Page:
Cardijn therefore insisted that the proposed centre ‘should have a role of information, formation, liaison and animation,’ informing Church authorities on ‘current trends, problems and experiences’ as well as communicating ‘inspirations and suggestions from the Hierarchy to lay leaders.’ As such, it would become ‘the summit of dialogue’ between laity and hierarchy in the Church.
Once again inverting the hierarchy-laity relationship, Cardijn rejected the notion of a centre as ‘the Secretariat of the Hierarchy for controlling or supervising the laity.’ Rather, it should be ‘(a) a secretariat of the laity for the Hierarchy, and (b) a secretariat of the laity in view of collaboration with other institutions and organisations outside the Church.’ It needed to be ‘the expression of the apostolate of lay people in the Church, based on the continents and races – for youth as well as for adults – for the various milieux of life and modes of lay life.’
It should not be a ‘superstructure’ or, ‘umbrella body imposed from outside or artificially’ but ‘a peak body, a summit supported by a real and palpable base,’ Cardijn argued. It should ‘not impose itself from on high’ but ‘grow based on the existing and living lay apostolate’ with leaders rising ‘from the base, in full submission to the Hierarchy.’
Its primary focus should be the development of educational material beginning ‘from life and its problems which are the raw material of the apostolate,’ using methods of formation based on the ‘discovery of responsibilities’ and on ‘enquiries, facts, experiences, achievements in life’ rather than ‘theoretical ideas.’
‘Formation must take place based on the method of dialogue and the search for Christian solutions in life,’ Cardijn added. In this light, the role of the centre would be primarily to ‘help, sustain, unite, make known the initiatives taken by others, rather than organising these itself.’
Hence, the need to launch a ‘loyal consultation’ with the major existing lay apostolate organisations on the relevance, role, conception and operation of the body as well as potential candidates.
The 1964 Schema and the vocation of the laity
Following the Second Session, the LAC again confided the task of preparing a shorter third schema – the 1964 schema – to the Rome-based experts. Abandoning the division into ‘general’ and ‘particular’ parts of the 1963 schema, the new plan adopted a two-part framework:
a) A new doctrinal introduction on the vocation of the laity to the apostolate, based on a proposal by the French bishops;
b) Various forms and fields of the apostolate, and finally the order to be observed.
The drafting team completed their work during the last week of January 1964. The major change in this French-inspired plan was the emphasis on the vocation of the laity, a key concept in Cardijn’s theology and in his book, Laïcs en premières lignes.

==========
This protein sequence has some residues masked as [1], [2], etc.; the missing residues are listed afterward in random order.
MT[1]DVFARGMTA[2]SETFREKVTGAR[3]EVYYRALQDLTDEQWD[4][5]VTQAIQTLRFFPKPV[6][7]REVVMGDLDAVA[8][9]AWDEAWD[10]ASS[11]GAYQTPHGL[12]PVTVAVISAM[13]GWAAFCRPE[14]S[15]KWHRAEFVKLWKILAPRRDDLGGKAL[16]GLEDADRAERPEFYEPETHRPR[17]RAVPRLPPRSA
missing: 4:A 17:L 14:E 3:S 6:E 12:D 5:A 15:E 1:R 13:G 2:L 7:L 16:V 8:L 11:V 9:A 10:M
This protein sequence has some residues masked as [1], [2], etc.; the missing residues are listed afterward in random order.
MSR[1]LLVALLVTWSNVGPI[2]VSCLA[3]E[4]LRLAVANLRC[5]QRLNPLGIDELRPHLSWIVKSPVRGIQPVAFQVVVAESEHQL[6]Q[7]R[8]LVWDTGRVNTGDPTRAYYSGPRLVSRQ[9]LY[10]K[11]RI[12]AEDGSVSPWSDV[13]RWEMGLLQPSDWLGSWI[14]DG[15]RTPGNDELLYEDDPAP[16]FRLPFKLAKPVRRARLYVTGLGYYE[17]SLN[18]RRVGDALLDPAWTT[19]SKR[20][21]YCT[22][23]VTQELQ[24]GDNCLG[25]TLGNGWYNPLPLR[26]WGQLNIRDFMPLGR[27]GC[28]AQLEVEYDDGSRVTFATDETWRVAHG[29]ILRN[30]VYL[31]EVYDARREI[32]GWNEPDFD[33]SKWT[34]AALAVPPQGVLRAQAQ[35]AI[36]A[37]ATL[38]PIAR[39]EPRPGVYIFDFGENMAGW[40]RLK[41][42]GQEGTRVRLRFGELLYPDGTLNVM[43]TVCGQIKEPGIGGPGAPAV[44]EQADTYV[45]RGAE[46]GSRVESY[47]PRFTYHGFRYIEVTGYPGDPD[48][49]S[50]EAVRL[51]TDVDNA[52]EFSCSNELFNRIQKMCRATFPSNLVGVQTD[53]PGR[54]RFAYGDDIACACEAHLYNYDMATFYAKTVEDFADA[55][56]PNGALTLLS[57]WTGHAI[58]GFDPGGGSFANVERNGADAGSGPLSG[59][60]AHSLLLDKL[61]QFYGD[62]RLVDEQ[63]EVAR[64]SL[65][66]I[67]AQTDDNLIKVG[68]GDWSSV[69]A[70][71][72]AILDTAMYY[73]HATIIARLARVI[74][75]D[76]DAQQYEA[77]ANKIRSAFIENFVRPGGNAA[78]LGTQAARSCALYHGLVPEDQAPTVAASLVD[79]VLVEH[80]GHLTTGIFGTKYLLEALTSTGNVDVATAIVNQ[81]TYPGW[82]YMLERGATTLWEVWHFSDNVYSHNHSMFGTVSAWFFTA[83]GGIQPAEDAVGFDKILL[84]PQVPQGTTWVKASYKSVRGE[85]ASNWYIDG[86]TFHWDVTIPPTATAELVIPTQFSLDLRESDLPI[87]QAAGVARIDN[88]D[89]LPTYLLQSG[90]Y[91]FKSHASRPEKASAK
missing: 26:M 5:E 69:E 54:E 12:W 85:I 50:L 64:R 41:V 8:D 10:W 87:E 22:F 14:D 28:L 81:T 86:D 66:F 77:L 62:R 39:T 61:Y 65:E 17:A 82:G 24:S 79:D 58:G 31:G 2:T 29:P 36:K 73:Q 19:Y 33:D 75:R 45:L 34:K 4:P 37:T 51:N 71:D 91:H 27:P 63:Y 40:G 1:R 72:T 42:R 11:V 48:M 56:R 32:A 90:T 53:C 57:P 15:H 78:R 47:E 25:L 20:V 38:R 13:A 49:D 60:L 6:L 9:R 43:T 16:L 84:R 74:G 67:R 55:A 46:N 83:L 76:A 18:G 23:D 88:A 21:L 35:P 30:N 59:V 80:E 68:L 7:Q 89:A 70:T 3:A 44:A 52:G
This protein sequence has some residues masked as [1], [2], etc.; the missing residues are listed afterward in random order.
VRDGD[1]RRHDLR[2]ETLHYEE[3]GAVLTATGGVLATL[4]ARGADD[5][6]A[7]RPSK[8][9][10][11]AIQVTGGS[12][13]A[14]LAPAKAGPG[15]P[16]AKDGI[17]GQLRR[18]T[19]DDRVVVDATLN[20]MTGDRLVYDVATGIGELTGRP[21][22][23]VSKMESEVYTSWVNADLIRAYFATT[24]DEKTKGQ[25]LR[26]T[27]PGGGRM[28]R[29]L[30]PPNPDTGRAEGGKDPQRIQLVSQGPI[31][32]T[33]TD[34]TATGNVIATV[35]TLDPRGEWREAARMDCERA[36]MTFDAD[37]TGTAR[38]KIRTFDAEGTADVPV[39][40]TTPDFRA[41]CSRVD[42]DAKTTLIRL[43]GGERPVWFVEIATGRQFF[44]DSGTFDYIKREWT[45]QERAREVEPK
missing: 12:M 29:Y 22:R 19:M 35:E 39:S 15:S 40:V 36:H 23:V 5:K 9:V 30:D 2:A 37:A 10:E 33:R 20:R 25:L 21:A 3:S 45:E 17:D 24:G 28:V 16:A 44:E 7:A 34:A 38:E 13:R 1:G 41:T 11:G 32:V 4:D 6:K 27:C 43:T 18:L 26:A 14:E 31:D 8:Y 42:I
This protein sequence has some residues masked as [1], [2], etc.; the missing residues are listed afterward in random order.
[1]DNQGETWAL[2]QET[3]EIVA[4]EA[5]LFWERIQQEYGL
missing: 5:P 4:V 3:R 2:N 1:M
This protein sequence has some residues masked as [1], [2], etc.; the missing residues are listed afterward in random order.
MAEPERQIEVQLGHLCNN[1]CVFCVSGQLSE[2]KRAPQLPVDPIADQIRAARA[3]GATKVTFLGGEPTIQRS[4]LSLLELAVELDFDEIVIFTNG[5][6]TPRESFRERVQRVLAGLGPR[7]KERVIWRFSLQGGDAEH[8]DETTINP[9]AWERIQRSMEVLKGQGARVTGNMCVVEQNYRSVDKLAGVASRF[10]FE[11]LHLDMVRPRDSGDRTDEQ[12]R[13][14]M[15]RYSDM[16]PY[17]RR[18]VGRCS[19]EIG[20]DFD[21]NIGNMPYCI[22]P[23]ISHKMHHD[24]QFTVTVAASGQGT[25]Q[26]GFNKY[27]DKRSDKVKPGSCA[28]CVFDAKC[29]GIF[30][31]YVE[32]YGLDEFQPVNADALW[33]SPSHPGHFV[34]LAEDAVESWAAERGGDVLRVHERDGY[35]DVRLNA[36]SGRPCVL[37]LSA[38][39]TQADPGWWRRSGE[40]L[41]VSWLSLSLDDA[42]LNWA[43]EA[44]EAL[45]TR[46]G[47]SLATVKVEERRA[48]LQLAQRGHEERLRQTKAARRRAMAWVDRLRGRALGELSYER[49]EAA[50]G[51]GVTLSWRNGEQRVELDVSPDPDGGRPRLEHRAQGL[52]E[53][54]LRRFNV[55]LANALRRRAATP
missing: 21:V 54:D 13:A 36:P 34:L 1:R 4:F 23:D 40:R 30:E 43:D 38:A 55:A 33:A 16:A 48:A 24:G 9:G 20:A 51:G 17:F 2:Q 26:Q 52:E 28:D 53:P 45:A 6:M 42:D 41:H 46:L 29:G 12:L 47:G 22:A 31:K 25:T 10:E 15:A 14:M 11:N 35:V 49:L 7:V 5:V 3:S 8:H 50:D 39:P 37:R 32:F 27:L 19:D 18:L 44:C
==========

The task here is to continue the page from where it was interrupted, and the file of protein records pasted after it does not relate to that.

Equally important here was Liénart’s report on the Deposit of Faith presented to the Coordination Commission a year earlier on 21 January 1963, which was so important for Schema XIII. This was articulated around humankind created in the image of God with a divine origin and destiny and appeared to be based on Cardijn’s ‘divine origin, divine mission and divine destiny’ trilogy. Moreover, Tavora had adopted the same framework in his Cardijn-drafted Second Session speech.
But this was far from enough to satisfy the JOC founder. With the Council expected to end at the Third Session, it was time for a last-ditch effort to improve the schema.
Preparing for the Third Session
In the Third Session planned for September – November 1964 conciliar discussion needed to address the major schemas on the Church, Schema XIII, religious liberty, etc. It was expected that there would be little time for discussion of the lesser schemas including the lay apostolate schema.
In this scenario, the 1964 schema would not be discussed as such but a series of ‘proposals’ would be presented for conciliar discussion and later referral to the Canon Law Reform Commission. Now that the 1964 plan was much shorter, it was also proposed to include various unused sections from the 1962 schema in a separate ‘directory’ on lay apostolate similar to the directory then planned for Schema XIII.
Based on this, a new draft schema was completed and sent to LAC members and experts on 25 January 1964. At its next meeting from 2-12 March 1964, the LAC accepted the new draft as the basis for its discussion. However, they concluded that it would be impossible to limit themselves to preparing a simple series of ‘proposals’ for discussion. On the contrary, they argued, there was now an expectation among the Fathers that a full schema would be discussed.
The outcome, characterised by Glorieux as ‘decisive,’ was a new suggestion from the
Jesuit Roberto Tucci, who proposed to re-organise the schema as follows:
Ch. 1: The vocation of the laity
Ch. 2: The communities and milieux of life
Ch. 3: The ends of the apostolate
Ch. 4: The associated forms
Ch. 5: The order to be observed.
This plan, which was accepted by the LAC, took it several steps closer to the Cardijn conception with its emphasis on the vocation of the laity, the reference to the various milieux of life, organised forms of apostolate as well as the relegation of relations with the hierarchy to the end of the schema. On the other hand, the titles on formation that Cardijn had fought hard for and had been included in the 1963 schema had disappeared, necessitating yet another battle.